Publication: Monitor Volume: 5 Issue: 89

Prior to yesterday’s inaugural session of the Federation Council’s anticorruption commission, some sources predicted that the Kremlin and Skuratov might find a mutually satisfactory solution to their battle. According to some reports, the commission, which met behind closed doors for more than five hours, discussed a possible compromise, under which Yeltsin would rescind his April decree suspending Skuratov and Skuratov would then step down voluntarily.

The Federation Council has twice rejected the Kremlin’s recommendation that Skuratov be removed from office, which has been a strong blow to Yeltsin’s authority. Meanwhile, Skuratov himself has charged that the criminal investigation of his own actions, which was launched after a video allegedly showing him with two call girls was made public, is illegal. The case has reportedly split the Main Military Prosecutor’s office, which is investigating Skuratov, with some saying that the case against Skuratov, reportedly initiated by the Kremlin in early April, has no legal basis.

It is possible, however, that Skuratov’s fate will be determined politically, not legally. An anonymous member of the new commission told the media that the council might agree to the Kremlin’s choice for a new prosecutor general. Candidates to replace Skuratov reportedly include former Moscow chief prosecutor Gennady Ponomarev; Yuri Golik, an aide to Federation Council chairman Yegor Stroev; and Vladimir Plotanov, vice speaker of the Federation Council. Before yesterday’s inaugural session, the commission’s head, Oleg Korolev, reportedly met with the first deputy of the Kremlin administration, Oleg Sysuev, to discuss the possibility that President Yeltsin will, before May 19, make his third request to the Federation Council that it approve Skuratov’s resignation (Izvestia, May 7).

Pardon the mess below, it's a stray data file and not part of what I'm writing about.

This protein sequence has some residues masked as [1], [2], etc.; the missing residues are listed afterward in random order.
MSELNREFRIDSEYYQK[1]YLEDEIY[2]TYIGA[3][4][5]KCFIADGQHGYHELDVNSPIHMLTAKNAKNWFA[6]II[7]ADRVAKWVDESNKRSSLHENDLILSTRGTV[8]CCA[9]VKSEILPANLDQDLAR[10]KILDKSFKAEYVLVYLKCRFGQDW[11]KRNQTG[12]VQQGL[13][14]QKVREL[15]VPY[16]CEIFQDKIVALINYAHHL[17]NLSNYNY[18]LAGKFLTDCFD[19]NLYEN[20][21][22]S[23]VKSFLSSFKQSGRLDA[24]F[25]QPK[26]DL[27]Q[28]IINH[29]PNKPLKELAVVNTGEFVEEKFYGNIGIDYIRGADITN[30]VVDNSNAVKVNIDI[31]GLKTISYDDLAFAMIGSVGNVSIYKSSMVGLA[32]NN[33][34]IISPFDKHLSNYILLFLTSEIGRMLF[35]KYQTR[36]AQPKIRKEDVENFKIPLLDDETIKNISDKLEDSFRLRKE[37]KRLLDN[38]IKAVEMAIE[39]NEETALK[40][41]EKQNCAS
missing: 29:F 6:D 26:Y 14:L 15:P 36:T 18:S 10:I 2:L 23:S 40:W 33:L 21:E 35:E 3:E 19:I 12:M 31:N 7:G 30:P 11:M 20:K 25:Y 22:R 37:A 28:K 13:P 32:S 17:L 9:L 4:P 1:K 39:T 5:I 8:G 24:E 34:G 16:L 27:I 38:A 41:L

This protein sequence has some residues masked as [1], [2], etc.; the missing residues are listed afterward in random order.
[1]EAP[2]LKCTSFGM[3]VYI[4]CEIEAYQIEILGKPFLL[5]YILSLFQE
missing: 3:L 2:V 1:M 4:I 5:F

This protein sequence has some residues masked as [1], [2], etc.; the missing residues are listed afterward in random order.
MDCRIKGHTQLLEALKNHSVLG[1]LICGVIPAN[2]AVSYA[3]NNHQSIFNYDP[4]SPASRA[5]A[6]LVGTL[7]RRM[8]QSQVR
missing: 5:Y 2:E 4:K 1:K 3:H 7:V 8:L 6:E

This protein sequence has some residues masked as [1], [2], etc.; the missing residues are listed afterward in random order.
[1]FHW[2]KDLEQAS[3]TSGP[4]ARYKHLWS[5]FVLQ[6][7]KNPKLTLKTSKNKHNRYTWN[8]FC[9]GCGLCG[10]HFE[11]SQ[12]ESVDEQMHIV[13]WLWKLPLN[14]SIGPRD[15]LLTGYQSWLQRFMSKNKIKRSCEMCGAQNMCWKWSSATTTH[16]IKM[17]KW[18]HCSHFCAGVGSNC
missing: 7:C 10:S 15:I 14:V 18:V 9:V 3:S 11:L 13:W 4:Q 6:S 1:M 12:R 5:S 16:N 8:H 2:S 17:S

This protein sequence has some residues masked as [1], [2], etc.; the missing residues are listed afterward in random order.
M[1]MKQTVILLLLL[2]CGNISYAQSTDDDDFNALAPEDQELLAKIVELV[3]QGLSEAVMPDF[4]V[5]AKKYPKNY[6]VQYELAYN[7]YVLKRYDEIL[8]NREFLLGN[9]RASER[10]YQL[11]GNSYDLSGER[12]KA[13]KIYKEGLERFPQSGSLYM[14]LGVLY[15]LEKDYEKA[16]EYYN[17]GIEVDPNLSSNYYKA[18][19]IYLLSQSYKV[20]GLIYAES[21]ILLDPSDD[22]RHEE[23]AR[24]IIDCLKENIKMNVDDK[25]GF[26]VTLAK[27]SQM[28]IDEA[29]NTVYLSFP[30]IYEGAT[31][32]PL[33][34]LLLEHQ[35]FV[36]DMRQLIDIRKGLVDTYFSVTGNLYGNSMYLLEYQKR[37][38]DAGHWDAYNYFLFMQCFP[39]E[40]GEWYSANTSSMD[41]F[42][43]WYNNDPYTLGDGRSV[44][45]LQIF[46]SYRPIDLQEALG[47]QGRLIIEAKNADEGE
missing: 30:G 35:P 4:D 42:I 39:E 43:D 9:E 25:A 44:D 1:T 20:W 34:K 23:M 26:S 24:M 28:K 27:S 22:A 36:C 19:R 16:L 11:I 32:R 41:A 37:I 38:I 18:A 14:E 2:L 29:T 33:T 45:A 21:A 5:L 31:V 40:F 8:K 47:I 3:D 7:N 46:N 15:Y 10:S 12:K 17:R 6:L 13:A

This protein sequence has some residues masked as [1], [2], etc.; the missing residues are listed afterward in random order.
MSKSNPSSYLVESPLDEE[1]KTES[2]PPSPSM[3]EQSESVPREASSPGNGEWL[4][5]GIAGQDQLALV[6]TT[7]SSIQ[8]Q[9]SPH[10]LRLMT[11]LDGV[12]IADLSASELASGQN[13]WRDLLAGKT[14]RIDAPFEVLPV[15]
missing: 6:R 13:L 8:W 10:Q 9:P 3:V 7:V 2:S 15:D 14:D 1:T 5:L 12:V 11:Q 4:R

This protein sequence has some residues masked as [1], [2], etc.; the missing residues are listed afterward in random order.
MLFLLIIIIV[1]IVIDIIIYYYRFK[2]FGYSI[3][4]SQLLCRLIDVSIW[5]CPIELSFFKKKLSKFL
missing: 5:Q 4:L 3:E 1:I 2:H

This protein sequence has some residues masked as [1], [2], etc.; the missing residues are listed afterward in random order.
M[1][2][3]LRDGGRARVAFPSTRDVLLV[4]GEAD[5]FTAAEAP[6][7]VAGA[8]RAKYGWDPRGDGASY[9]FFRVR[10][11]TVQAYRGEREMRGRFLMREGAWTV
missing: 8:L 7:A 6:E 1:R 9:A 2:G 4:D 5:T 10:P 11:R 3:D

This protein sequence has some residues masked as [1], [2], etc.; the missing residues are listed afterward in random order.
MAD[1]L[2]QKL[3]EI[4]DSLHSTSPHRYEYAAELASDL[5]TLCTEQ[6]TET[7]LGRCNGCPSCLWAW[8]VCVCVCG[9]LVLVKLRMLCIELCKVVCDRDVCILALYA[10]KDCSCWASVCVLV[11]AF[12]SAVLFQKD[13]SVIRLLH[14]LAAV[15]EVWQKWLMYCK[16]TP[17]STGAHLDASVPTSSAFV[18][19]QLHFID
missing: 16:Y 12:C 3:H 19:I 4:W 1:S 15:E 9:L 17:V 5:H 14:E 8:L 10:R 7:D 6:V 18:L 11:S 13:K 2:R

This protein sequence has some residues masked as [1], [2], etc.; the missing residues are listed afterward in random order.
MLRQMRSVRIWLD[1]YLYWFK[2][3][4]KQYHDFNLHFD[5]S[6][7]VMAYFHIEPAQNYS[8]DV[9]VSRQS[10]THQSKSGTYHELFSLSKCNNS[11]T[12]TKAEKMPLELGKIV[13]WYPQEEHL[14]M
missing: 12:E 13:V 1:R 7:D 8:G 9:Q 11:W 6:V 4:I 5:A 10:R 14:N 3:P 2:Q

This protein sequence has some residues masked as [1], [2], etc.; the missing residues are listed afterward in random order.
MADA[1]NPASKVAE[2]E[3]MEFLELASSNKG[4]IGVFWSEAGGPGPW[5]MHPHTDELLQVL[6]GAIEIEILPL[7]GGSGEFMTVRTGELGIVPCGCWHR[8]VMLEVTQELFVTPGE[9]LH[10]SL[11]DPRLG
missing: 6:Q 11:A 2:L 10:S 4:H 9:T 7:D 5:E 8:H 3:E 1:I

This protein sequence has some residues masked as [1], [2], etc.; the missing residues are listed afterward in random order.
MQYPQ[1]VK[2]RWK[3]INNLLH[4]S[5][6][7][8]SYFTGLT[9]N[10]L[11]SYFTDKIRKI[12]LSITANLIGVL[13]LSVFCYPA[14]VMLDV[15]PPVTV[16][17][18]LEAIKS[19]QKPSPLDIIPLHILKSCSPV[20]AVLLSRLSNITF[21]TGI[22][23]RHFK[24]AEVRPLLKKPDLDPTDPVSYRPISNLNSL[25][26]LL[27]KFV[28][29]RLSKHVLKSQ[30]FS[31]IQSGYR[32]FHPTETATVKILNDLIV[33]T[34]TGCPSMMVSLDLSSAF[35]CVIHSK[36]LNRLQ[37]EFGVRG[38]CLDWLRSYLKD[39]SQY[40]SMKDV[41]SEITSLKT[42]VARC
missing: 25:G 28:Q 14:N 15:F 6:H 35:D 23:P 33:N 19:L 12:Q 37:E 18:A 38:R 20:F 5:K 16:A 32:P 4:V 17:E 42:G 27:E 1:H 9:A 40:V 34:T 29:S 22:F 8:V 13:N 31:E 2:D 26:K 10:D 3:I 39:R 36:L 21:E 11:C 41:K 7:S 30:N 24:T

While it indeed looks likely that Skuratov’s ultimate removal from the Prosecutor General’s Office is imminent, some observers believe the material he has gathered in high-profile cases involving the Swiss firm Mabetex, Aeroflot airlines, Russia’s Central Bank and others could still play a role in determining the correlation of forces at the top. According to some reports, Skuratov received from the Swiss authorities a list of Swiss bank accounts held by top Russian officials and VIPs.

In a column published today, Nezavisimaya gazeta editor in chief Vitaly Tretyakov wrote that “conclusive and powerful revelations of Skuratov” could tip the balance of power away from the Kremlin in favor of Yevgeny Primakov’s cabinet and the opposition-dominated State Duma. However, he added, this would be “in essence a declaration of war on the president” (Nezavisimaya gazeta, May 7).